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Dosage Forms

Ch 5, pg. 102-111, comp 18, pharm tech

dosage form refers to the means by which a drug is available for use or the vehicle by which the drug is delivered
solids tablets, chewable tablets, enteric-coated tablets, extended release agents, sublingual (SL) tablets, capsules, caplets, lozenges, troches, implants capsules, patches
liquids syrups, elixirs, sprays, inhalant solutions, emulsions, suspensions, solutions, and enemas
semisolids creams, lotions, ointments, powders, gelatins, suppositories, inhalant powders
enteral route solids can be administered orally, rectally, or sublingually
parenteral term used to describe a medication that is usually given by injection into a vein, the skin, or a muscle
fillers inert substances (no active ingredient) that fill space or cover the tablet (sugar coatings)
sugar coatings on tablets improve taste and color or hide unpleasant odors
tablets that are scored allowed the tablet to be cut in half if needed
chewable tablets suitable for young children or for people who have diffuculty swallowing
enteric coated protect the drug from the acidic environment of the stomach until it reaches the more alkaline intestine
ODT orally disintegrating tablets; may be dissolved in the mouth without water, easing administration for individuals who have difficulty swallowing medication
caplet refers to the shape of the tablet; smoothed sided to make swallowing easier; they are not capsules, they are tablets with a shape similar to a capsule for ease of swallowing
tablets often identified by shape, color, and imprint codes determined by manufacturer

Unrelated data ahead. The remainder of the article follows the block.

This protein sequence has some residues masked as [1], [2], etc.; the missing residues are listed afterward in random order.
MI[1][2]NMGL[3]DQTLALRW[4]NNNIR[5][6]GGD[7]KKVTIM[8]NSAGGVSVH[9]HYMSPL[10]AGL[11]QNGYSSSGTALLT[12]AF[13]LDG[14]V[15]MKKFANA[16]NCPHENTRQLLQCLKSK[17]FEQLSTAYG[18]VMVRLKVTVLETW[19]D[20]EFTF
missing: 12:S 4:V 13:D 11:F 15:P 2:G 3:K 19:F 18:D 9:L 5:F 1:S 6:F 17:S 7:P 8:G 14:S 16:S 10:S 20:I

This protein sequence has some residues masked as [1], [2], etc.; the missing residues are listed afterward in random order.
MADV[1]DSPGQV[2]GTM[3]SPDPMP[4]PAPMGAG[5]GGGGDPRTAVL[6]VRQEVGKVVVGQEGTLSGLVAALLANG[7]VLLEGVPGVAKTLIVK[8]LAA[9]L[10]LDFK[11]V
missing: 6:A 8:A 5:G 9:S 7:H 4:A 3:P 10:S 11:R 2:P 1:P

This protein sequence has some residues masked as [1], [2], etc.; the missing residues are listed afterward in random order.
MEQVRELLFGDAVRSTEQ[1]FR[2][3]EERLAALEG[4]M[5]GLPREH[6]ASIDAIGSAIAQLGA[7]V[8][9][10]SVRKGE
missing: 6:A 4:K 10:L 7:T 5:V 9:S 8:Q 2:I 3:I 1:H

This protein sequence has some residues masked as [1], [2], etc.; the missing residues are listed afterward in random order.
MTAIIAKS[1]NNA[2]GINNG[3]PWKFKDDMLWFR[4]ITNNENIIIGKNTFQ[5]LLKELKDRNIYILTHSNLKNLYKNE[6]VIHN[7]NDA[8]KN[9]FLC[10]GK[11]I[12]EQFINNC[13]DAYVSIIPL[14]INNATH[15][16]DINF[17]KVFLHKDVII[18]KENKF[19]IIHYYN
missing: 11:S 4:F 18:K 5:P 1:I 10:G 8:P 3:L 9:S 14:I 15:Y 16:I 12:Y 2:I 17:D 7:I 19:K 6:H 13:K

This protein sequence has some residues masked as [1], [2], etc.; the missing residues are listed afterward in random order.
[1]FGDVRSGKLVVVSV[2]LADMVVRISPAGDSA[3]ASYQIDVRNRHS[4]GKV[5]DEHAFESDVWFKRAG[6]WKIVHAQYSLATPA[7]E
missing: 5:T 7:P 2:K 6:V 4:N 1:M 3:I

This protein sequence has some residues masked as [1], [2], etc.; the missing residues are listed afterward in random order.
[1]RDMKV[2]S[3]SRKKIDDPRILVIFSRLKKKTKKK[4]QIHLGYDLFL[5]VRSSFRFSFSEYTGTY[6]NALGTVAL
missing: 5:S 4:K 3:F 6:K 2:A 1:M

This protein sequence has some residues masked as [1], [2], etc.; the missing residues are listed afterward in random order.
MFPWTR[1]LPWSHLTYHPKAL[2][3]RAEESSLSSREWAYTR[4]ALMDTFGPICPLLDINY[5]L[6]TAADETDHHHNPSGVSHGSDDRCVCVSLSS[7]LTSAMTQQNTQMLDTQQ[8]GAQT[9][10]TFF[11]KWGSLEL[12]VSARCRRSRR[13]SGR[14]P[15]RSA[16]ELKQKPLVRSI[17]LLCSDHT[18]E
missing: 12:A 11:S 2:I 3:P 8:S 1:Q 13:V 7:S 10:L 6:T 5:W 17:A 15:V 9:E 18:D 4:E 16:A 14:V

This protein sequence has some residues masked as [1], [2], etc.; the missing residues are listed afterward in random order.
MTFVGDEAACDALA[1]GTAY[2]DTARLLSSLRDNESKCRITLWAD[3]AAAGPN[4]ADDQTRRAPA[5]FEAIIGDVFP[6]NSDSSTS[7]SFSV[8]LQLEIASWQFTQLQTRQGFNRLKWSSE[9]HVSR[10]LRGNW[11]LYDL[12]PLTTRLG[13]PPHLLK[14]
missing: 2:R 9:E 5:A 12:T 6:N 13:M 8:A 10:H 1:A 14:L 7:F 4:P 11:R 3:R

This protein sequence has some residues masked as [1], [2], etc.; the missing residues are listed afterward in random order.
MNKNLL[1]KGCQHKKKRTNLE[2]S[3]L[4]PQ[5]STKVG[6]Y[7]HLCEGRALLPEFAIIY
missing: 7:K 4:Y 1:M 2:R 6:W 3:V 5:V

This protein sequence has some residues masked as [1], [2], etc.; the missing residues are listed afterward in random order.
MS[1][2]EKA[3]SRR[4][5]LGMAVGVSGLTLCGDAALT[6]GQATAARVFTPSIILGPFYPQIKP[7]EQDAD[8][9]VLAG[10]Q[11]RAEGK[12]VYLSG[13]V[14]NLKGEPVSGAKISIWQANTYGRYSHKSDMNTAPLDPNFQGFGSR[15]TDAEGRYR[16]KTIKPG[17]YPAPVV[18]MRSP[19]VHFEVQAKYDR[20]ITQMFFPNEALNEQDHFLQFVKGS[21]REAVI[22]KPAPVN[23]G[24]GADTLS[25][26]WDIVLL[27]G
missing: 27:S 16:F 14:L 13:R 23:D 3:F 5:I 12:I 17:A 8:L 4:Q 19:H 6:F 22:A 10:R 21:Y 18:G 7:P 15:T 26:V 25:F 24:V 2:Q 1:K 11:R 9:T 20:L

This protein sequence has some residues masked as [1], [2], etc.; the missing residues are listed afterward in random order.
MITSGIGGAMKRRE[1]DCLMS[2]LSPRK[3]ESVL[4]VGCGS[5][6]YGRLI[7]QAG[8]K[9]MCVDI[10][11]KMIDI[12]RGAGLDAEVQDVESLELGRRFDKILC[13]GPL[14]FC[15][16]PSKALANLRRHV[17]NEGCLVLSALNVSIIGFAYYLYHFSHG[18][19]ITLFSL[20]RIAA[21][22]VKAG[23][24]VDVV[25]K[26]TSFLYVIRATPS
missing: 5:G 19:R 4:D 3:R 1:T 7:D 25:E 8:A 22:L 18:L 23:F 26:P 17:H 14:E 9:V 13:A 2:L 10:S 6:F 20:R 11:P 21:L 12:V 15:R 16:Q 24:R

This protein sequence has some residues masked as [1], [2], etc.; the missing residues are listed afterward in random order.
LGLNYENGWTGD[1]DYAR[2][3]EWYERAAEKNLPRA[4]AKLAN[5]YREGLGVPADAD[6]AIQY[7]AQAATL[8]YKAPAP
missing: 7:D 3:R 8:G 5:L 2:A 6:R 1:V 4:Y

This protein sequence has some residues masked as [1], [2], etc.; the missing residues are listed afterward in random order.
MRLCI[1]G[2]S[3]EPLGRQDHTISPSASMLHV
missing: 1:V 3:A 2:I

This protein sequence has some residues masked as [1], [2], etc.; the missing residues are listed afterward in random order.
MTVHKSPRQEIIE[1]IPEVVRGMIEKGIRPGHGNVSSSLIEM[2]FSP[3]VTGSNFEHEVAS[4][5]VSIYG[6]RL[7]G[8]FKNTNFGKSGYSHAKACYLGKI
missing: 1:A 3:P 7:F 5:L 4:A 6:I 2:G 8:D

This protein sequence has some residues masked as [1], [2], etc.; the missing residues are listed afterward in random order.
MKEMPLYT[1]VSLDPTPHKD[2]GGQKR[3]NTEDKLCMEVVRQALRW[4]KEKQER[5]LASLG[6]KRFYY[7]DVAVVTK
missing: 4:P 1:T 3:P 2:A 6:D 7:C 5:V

controlled-release formulations enable the patient to take the medication less often thus increasing compliance
tech note! dosage forms that are specifically made to release over time should not be crushed or broken into pieces unless they are scored and approved for such use because it alters the release process
capsules composed of a gelatin container and can have a hard or soft outer shell; the shells of hard capsules are composed of sugar, gelatin, and water
capsule manufacturer determines color and is used primarily for identification along with the capsule imprint code
spansules capsules that can be pulled apart to sprinkle the medication onto food for children; specially coated to slow the dissolving rate; can not be crushed or chewed
pulvule type of capsule shaped differently for identification purposes
soft-gelatin capsules gel caps; can't be pulled apart and often hold medications in liquid form
larger half of capsule known as the body
shorter half of capsule known as the cap
lozenges and troches forms of tablets not intended to be swallowed; they dissolve in the mouth which releases the medication more slowly; often aimed at local action in the mouth or throat